Nightwatch in Drupal 8: From PHPUnit to a JS Tool for Testing the JS Functionality on Your Drupal Site

Nightwatch in Drupal 8: From PHPUnit to a JS Tool for Testing the JS Functionality on Your Drupal Site

With Nightwatch in Drupal 8 for some time now, have you managed to integrate it into your CI workflow? Are you leveraging it to its full potential?

Now just yet?

Even though you're so relieved (like I am) that the days when the PHPUnit was the only option for browser testing in Drupal are over?

Well then, time to get familiar with this JS tool for writing browser tests now included in Drupal core. 

In this respect, here's an overview of:

  • the most attractive benefits for using a JavaScript tool to test the JavaScript functionality of your Drupal website (compared to PHPUnit browser testing)
  • the main reasons for choosing Nightwatch.js over all the other JS testing frameworks
  • how to use Nightwatch to test your Drupal websites/web apps (themes, modules etc.); helpful tips and resources on writing your own custom browser tests, commands and assertions and running them in Drupal CI

1. Why Nightwatch.js Over other JS Tools?  

There had been a while since JavaScript developers had expressed their need of a... JS-based browser testing tool in Drupal.

One that would overcome all the PHPUnit's limitations and streamline the cycle of setting up continuous integration and writing custom, automated browser tests.

And their wish was more than... legitimate:

To test JS with a JS testing framework.

"Yes, but why precisely Nightwatch.js?"

Before we dig up some key advantages for using this specific JS framework, here's Nightwatch.js summed up in just a few words:

A Node.js-based framework for automated testing and continuous integration that uses W3C WebDriver API to execute commands and assertions on DOM elements.

Here are some of the heavy-weighing reasons for using this tool for Drupal 8 JavaScript testing:

  • it's easy to use due to its clear syntax and rich documentation
  • it supports both end-to-end and unit testing 
  • comes with out-of-the-box support for the Mocha runner
  • it seamlessly integrates with CI systems (TeamCity, Jenkins, Hudson)
  • its pre-built command line test runner enables you to run both sequential and parallel testing sessions, simultaneously, by tags, group or single
  • it supports Page Object Model 
  • it's supported by all browsers
  • it enables you to write and to run your own custom commands and assertions
  • it supports real-time testing in the browser
  • it uses the webdriver protocol

2. Nightwatch in Drupal 8: Your JS Browser Testing Tool in Drupal Core

Do you remember those days when:

  • Behat would rule supreme in the PHP world?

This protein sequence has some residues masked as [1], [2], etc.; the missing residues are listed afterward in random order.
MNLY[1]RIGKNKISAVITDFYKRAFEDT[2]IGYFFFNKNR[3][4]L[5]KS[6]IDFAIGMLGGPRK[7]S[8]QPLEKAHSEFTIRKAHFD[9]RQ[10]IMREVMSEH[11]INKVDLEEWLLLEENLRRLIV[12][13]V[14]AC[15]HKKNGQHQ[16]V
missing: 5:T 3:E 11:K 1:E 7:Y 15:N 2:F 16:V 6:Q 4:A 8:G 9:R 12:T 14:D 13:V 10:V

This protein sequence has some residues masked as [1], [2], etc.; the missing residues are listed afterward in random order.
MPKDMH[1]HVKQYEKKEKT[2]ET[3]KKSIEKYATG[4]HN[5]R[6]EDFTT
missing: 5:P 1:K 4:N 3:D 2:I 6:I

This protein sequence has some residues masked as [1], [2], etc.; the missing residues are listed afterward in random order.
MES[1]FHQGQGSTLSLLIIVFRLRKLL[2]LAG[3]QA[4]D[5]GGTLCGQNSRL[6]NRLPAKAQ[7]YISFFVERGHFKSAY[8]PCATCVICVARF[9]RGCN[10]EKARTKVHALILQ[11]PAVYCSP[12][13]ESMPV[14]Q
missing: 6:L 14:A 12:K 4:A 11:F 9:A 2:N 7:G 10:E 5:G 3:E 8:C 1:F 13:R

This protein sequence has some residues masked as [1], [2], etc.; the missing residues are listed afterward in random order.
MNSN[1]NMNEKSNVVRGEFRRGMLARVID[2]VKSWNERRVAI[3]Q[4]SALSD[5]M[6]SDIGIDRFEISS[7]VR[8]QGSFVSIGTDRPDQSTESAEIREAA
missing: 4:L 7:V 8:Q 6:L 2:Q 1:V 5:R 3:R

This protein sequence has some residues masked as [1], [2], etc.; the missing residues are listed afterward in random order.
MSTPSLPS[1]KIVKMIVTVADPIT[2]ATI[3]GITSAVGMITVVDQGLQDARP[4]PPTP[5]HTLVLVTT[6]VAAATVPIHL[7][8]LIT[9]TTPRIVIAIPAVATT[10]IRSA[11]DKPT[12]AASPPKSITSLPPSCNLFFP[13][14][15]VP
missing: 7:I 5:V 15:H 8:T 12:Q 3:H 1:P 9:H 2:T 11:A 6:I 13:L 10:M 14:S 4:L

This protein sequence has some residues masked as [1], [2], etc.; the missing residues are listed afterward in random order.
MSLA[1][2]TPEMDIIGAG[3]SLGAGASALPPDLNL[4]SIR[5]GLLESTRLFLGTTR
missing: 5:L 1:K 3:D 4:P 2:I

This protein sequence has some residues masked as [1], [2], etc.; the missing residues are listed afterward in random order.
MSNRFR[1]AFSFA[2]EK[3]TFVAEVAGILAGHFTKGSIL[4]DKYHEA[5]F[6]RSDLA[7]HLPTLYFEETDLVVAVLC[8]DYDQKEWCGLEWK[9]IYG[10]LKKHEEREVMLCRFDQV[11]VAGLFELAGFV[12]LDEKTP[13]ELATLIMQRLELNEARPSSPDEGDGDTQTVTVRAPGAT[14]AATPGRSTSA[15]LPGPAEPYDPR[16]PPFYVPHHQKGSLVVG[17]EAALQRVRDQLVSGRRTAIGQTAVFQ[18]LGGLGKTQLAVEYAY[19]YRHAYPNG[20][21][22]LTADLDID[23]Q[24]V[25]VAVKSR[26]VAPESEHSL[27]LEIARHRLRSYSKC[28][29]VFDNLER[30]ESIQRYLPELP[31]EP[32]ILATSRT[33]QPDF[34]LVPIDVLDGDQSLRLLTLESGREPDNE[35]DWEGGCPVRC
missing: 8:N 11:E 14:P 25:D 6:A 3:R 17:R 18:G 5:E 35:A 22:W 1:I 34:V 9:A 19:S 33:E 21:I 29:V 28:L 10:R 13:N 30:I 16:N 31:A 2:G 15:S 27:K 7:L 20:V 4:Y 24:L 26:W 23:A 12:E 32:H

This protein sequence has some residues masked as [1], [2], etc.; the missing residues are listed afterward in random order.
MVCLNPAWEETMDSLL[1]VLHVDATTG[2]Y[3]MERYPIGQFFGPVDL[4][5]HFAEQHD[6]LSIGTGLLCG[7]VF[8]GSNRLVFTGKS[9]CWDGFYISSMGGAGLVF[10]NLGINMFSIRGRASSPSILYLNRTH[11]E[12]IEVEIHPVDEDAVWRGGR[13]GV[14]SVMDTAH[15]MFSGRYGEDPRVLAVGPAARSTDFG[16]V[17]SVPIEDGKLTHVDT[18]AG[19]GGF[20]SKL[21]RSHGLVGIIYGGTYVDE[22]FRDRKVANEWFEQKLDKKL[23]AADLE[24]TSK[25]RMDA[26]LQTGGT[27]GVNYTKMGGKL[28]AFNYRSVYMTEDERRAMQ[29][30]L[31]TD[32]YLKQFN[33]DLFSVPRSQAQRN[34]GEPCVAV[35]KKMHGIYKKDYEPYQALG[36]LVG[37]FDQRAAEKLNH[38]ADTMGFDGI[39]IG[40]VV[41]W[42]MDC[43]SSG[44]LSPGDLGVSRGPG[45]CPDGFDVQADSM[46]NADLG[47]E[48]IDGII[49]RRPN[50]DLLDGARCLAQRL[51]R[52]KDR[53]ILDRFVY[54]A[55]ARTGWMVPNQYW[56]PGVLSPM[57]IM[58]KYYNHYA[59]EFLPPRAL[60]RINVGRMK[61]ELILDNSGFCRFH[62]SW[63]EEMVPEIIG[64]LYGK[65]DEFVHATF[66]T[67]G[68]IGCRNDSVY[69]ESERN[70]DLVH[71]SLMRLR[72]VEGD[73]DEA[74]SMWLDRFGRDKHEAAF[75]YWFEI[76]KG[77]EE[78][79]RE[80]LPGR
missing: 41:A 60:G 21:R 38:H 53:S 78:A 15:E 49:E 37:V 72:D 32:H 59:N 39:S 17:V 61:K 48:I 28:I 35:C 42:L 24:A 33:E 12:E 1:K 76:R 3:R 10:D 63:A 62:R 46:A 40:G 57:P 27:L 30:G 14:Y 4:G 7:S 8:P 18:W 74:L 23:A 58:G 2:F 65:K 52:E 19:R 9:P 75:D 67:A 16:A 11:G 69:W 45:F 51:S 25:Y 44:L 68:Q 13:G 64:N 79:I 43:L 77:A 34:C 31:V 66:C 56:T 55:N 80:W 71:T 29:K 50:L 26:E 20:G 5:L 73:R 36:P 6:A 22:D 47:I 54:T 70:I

• we used to get tangled up in Gherkin syntax whenever we had to write our browser tests?
  • as front-end developers working on Drupal web projects we had to know the ins and outs of PHP, there was no other way?

And doing JavaScript testing in Drupal using PHP was prone to error and, overall, a major dread?

But now, now you have Nightwatch in Drupal core. A JS tool for testing... JS code.

It all started with the JavaScript modernization initiative, that whole movement built around redesigning the whole editorial and admin experience in Drupal.

And, in order to improve developers' experience working with Drupal 8, such a modern JS framework meant to streamline the creation of tests for the browser was highly requested.

Now here's the front-end developer's experience with Nightwatch in Drupal 8 in a few words:

You can write your tests in JavaScript and then run them on various web browsers.

While testing your themes and contributed modules in your browser, Nightwatch makes sure that no updates made to your system would affect the JS functionality in question.

“But how do I use Nightwatch to test my Drupal website's JS functionality more precisely?”

First of all, make sure you have these 3 key dependencies:

  1. Yarn
  2. Chrome
  3. Node.js

The tests that you'll write for your website, themes and modules get executed by Drupal CI and will be accessible to any core developers and module authors in the test log.

And, due to the detailed documentation, creating your custom tests is unexpectedly easy.

But, nevertheless, here are some of the most helpful resources for leveraging Nightwatch in Drupal 8:

3. Final Word 

Re-imagining the back-end Drupal experience also means modernizing the testing tools available in core.

And, although the CMS already provides substantial test coverage, having Nightwatch in Drupal 8 means having a more modern framework right at hand for testing JS on our websites.

It means making Drupal more “welcoming” for the community of JavaScript developers and streamlining the whole process of writing and running tests in the browsers.

Photo by James & Carol Lee on Unsplash.